Software for Teaching and Learning

See links below for demonstration packages along with some suggested projects for students. Pages linked below include learning objectives and discussion of some background material. Topics covered are in the Signals & Systems area of Electrical Engineering. Also included below is a discussion of pedagogy for teaching in the Signals & Systems area. Specifically, programming assignments are encouraged to help students better understand the mathematics of signal processing and how to implement such systems.

- Contrast Enhancement: Demo and Project
- Median Filtering for Image Enhancement: Demo
- Median Filtering and Orientation Measurement via Least-Squares: Demo and Project
- 2-D FFT & Fourier Optics: Demo
- 2-D FFT for Object Recognition: Demo and Project
- 2-D DCT & JPEG for Image Compression: Demo
- Hough Transform: Demo

## Teaching & Learning Tools

Two types of teaching & learning tools are provided through this site: - Demonstration tools, for lecture & for students' independent use, and
- Programming projects for students.
In the Signals & Systems area of EE, engineers face a career-long need to translate mathematical operations into system realizations. The demonstration tools available at this site help introduce important mathematical concepts for Signal & Systems. The programming assignments provide an opportunity for hands-on implementation, and are highly recommended for student learning, to promote in-depth understanding and design skills. A variety of learning objectives are addressed in the demonstration suite and in the associated student programming projects. Some overarching themes are: - Visualizing relationships between time and frequency domains, including a variety of transforms and representations (Fourier, Laplace, Z, Bode, Root Locus, Nyquist).
- Predicting conditions in one domain, given information in another.
- Predicting the effect of mathematical operations on signals, images and systems.
- Predicting the effect of parameter changes in signal processing.
- Translating mathematical operations into software-based implementations.
The demonstration tools have proven useful to encourage students to ask "What If..." questions, promoting active classroom exchanges. Some of the demonstrations incorporate live signals from microphones or video cameras. To facilitate classroom demonstrations, these tools were designed to be relatively simple to use and each is relatively narrow in focus. Links to the various tools appear below. This is an on-going development effort and learning objectives with supporting input files & signals are provided in general. These learning tools were development using the CalPoly SIPTool environment which was created by Dr. Fred DePiero. Programming assignments are recommended for student assignments in order to fully appreciate the learning objectives promoted by this site. |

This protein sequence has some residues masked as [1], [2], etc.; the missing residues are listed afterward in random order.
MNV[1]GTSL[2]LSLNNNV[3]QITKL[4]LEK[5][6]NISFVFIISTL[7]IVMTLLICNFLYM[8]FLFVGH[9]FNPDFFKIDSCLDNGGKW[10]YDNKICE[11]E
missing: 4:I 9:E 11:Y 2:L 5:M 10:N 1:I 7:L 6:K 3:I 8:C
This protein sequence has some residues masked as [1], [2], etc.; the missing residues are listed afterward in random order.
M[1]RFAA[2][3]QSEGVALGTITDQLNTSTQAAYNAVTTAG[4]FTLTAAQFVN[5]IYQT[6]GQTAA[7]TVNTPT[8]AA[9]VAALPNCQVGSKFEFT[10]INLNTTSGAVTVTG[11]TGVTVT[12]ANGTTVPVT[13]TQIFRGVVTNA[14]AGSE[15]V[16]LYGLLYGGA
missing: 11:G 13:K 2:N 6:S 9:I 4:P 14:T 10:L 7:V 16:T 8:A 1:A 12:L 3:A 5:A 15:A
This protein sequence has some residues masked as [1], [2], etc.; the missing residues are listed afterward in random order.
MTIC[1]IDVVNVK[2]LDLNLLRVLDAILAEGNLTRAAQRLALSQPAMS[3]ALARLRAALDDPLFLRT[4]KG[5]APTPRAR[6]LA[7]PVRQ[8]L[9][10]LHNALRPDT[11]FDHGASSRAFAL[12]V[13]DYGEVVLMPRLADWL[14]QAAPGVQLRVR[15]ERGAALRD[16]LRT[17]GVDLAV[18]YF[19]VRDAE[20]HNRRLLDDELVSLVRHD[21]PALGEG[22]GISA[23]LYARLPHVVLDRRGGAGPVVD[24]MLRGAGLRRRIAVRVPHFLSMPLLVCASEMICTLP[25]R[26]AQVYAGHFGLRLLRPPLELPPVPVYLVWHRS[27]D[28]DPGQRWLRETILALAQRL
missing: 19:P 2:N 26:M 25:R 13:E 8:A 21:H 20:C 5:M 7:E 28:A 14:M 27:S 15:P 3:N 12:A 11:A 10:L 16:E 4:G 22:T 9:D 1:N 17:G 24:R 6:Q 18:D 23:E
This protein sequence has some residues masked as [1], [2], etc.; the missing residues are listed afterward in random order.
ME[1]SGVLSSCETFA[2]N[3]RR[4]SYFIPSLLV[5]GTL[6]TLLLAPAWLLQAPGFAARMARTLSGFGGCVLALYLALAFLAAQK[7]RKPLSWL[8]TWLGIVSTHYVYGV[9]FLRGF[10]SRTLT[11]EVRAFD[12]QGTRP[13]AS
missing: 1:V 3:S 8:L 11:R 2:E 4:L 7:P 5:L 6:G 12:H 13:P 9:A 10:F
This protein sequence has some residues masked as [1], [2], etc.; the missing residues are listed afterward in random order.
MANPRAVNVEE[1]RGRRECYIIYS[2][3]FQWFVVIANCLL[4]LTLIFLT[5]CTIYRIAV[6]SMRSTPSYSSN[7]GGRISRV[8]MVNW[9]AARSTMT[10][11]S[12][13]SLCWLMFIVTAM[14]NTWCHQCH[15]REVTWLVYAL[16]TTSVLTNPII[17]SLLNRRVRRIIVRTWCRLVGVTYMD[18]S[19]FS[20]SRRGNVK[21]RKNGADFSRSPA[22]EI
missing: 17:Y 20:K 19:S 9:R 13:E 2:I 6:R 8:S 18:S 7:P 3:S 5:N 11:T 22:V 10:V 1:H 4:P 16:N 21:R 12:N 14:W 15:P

## Programming Projects Important for Student Learning

The demonstrations available from this site assist both in lecture and with students' independent learning outside of class. While the demos are helpful to illustrate concepts, software implementation in a language such as C is considered essential for student learning. This provides an opportunity for students to translate mathematical operations into system realizations. Tools such as MatLab and DaDISP facilitate rapid analysis, testing, and implementation. Some educators might ask, - "Why bother with C programming for DSP?", "Why not just use MatLab?"
These are appropriate questions. To respond, consider similar questions in the context of a typical EE curriculum... - "Why bother building or analyzing circuits?", "Why not just use PSpice?"
- (
*And why not ask?*) "Since we have calculators, why teach arithmetic?"
There are simple answers to these questions! There are real
implementation issues, not captured in a simulation: A chip explodes!
A program crashes! Divide zero/zero! And, more importantly, analysis and
hands-on experience with implementation provide a learning opportunity
that promotes a higher level of understanding (in Bloom's sense). This
helps a student abstract from particular experiences. Computational tools such as MatLab already implement exactly what a student needs to learn! It is these very steps that students need to master via a hands-on implementation experience. Hence some opportunities to build future design skills are not fully exploited without a more detailed implementation experience, such as with programming. Hardware designs at the level of a block diagram, with adders, multipliers and delay units are a nice compliment to programming assignments. A good environment for student learning starts with interactive demonstrations, run both in-class and independently outside lecture. These are beneficial first steps to a student's own implementation of a project via a detailed programming assignment in a language such as C/C++. Some learning objectives described on this site can not be met without the programming experience. The use of standardized tools such as MatLab is also recommended to test and verification - but not to replace the detailed implementation of a C program. Free software is available for student programming assignments. This package allows students read and write WAV files and BMP images. It also provides some numerical routines for FFT, finding eigenvalues and vectors, matrix math and to generate random signals. Tools are included to display short-time Fourier transforms and to display the frequency response of a system, which may be helpful for debugging DSP programs. |